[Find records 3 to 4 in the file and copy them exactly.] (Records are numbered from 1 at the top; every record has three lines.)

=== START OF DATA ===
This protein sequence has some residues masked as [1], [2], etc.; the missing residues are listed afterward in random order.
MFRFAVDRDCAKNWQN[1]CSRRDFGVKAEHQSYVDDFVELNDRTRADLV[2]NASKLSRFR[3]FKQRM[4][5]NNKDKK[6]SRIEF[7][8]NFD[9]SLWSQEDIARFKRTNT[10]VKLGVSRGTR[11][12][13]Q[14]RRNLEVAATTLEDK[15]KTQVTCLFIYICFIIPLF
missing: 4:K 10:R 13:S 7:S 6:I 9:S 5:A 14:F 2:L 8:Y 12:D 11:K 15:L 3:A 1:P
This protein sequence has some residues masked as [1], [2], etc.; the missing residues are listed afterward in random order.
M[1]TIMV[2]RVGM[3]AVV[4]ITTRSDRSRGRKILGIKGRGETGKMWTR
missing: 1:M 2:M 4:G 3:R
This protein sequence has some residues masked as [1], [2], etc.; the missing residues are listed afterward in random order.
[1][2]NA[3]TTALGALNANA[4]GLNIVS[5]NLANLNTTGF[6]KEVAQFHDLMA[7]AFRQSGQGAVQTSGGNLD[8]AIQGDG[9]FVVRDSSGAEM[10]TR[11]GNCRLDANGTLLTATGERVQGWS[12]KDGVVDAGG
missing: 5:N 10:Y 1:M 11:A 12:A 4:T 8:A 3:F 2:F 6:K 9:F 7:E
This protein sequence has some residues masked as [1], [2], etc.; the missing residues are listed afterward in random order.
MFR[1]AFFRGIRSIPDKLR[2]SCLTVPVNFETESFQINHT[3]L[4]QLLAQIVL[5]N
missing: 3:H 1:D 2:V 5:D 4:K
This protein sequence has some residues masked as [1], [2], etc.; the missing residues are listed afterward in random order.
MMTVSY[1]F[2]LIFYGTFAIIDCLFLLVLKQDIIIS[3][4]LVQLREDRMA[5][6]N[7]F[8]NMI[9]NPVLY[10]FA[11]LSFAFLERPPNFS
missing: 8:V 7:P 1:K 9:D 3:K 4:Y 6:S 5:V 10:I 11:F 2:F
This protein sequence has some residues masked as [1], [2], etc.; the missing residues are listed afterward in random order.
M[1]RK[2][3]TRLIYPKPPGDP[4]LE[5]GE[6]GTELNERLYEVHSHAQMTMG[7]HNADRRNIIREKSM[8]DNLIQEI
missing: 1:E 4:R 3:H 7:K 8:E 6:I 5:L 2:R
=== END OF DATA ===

This protein sequence has some residues masked as [1], [2], etc.; the missing residues are listed afterward in random order.
[1][2]NA[3]TTALGALNANA[4]GLNIVS[5]NLANLNTTGF[6]KEVAQFHDLMA[7]AFRQSGQGAVQTSGGNLD[8]AIQGDG[9]FVVRDSSGAEM[10]TR[11]GNCRLDANGTLLTATGERVQGWS[12]KDGVVDAGG
missing: 5:N 10:Y 1:M 11:A 12:A 4:T 8:A 3:F 2:F 6:K 9:F 7:E
This protein sequence has some residues masked as [1], [2], etc.; the missing residues are listed afterward in random order.
MFR[1]AFFRGIRSIPDKLR[2]SCLTVPVNFETESFQINHT[3]L[4]QLLAQIVL[5]N
missing: 3:H 1:D 2:V 5:D 4:K